Sudan Progresses Toward Religious Liberty

For the first time in eight years, Christians in Sudan were able to publicly celebrate Christmas without fear of government reprisal.

Last week, a small group from Bahri Evangelical Church marched through the streets of Khartoum Bahri, in what is known as the March for Jesus, blaring hymns and lifting their hands in praise to God.

“Hallelujah! Today, we are happy that the Sudanese government has opened up the streets for us so we can express our faith,” said Izdhar Ibrahim, one of the marchers.

Just a year ago, the march would have been considered a crime, but now Christians in Sudan are calling the renewal of the celebration an “expression of religious freedom.”

Following the secession of South Sudan in 2011, Sudanese President Omar al-Bashir suspended the Christmas holiday throughout the country. For years, the authoritarian leader’s government was known for harassing and marginalizing Christians, as well as other religious minorities. Churches were demolished, church properties were seized, and pastors were arrested under al-Bashir’s oppressive regime.

But a months-long uprising beginning December 2018—which eventually resulted in al-Bashir’s removal from office in April—gave Sudanese Christians renewed hope of being able to freely worship in their country. And for good reason.

A transitional government was sworn in on Sept. 8, with Abdalla Hamdok as the country’s prime minister. A Christian woman was appointed to the nation’s interim ruling Sovereign Council, and the constitutional declaration that guides the 39-month transitional period does not refer to Islam as the primary source of legislation in Sudan, but rather leaves room for Christians to have a greater voice in the new administration.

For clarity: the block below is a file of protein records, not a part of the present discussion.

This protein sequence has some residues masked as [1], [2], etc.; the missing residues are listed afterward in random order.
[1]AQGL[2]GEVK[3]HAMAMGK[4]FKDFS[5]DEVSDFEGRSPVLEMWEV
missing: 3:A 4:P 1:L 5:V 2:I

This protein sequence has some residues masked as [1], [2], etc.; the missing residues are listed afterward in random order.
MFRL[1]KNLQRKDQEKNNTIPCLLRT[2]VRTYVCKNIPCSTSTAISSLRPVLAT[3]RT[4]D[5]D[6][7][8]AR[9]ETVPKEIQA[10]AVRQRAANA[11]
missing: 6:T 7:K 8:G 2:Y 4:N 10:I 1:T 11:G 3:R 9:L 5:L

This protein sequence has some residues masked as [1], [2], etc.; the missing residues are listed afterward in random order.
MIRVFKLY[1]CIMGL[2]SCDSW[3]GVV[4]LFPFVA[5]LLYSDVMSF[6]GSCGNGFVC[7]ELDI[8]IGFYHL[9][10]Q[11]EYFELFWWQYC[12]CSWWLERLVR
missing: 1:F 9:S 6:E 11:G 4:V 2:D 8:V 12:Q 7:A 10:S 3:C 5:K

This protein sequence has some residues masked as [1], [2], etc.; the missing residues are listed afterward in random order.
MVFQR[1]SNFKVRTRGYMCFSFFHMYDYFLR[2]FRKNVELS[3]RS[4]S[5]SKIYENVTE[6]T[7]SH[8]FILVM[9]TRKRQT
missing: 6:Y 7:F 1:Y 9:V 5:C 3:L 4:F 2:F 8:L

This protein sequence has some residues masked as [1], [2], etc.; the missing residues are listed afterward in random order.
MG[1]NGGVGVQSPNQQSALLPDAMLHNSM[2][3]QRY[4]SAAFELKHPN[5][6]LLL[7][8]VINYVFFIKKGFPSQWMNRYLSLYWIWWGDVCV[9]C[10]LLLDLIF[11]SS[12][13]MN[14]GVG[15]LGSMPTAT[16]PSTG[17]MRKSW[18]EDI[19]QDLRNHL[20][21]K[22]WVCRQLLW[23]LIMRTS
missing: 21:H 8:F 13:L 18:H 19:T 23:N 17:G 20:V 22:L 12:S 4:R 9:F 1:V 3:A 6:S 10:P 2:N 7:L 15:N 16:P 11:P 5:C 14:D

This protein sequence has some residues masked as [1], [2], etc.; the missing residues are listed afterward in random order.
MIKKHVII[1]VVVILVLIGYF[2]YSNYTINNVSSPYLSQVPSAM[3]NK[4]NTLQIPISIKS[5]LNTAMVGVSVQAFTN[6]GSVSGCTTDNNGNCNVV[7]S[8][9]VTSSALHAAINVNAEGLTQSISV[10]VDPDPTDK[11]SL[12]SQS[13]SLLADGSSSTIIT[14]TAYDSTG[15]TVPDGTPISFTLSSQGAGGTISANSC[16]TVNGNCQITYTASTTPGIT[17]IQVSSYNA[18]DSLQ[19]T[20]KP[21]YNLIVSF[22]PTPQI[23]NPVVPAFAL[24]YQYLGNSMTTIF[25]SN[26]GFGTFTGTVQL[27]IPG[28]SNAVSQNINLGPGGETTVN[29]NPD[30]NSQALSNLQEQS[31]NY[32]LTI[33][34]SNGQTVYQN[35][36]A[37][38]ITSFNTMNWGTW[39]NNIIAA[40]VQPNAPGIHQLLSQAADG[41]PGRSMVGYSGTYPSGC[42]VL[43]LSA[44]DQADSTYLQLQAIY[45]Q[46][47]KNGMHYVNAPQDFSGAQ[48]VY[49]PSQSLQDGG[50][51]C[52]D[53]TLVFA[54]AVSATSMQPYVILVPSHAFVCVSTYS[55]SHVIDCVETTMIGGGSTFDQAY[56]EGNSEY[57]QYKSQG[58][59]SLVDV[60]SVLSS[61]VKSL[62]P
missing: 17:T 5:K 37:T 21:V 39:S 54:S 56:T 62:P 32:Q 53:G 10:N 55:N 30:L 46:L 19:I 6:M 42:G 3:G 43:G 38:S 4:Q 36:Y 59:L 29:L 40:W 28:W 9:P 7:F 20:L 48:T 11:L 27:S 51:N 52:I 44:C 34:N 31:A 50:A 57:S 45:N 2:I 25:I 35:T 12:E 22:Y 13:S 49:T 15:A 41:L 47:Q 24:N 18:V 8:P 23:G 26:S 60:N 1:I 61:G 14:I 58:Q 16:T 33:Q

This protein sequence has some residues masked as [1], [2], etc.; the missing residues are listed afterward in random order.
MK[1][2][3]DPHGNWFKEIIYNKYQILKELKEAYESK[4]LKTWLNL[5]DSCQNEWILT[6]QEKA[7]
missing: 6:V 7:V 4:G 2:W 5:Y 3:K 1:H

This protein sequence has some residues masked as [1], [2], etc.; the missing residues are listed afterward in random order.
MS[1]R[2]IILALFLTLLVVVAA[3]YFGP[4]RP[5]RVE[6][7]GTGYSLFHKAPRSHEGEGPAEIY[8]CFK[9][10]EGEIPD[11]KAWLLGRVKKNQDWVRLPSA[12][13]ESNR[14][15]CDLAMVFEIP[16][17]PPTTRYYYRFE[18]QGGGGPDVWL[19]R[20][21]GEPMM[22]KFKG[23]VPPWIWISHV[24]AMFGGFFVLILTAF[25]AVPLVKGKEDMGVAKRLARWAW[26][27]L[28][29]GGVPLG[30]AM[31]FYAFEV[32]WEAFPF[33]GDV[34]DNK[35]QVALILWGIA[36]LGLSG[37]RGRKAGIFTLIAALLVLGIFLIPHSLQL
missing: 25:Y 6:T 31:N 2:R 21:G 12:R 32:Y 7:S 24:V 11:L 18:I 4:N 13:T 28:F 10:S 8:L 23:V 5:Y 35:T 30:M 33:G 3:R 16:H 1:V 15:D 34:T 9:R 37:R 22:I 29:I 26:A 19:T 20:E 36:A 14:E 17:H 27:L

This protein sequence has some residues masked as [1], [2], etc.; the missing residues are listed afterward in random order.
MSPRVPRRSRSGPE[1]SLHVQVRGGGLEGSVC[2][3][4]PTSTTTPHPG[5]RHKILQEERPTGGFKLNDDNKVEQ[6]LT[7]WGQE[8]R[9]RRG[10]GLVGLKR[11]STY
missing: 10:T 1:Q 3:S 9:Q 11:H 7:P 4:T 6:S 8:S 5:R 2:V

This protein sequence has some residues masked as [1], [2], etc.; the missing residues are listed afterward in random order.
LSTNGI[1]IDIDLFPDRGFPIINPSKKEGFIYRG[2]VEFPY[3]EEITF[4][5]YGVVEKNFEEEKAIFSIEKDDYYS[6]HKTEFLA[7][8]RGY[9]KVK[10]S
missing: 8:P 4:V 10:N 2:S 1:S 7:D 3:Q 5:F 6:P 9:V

The tide of religious liberty in Sudan seems to be turning.

Anurima Bhargava, a member of the United States Commission on International Religious Freedom, said a commission meeting with Hamdok in early December was “one of the most promising meetings we’ve had.”

In addition, Johnnie Moore, also a USCIRF commissioner, called Hamdok a “transformative figure.”

“If Sudan continues on the path they’ve started, they have the potential of becoming the nation most astonishingly transformed in the shortest period of time,” said Moore. “Two years ago, no one could have imagined.”

And in a statement from US Secretary of State Mike Pompeo on Dec. 20, the State Department announced that Sudan had been dropped from the list of Countries of Particular Concern that engage or tolerate “systematic, ongoing and egregious violations or religious freedom.” Sudan had appeared on the CPC list since 1999. It is now on a special watch list.

Sudan’s Minister of Religious Affairs Nasr al-Din Mufreh, a Muslim himself, addressed the country’s history of Christian persecution.

“I tender my apology for the oppression and the harm enforced on you physically by [the prior government’s] bulldozing of your church buildings, arresting and falsely imprisoning your church leaders and raiding your property,” he said during a press conference on Christmas Day.

Under the current government, Dec. 25 has been restored as a public holiday, and Christians are hopeful that they can now “live life with ease.”

 

Above: Christians march through the streets to celebrate the birth of Jesus in Khartoum Bahri, Sudan, north of the capital Khartoum, on Dec. 23.

Photo: AP Photo/Mohamed Okasha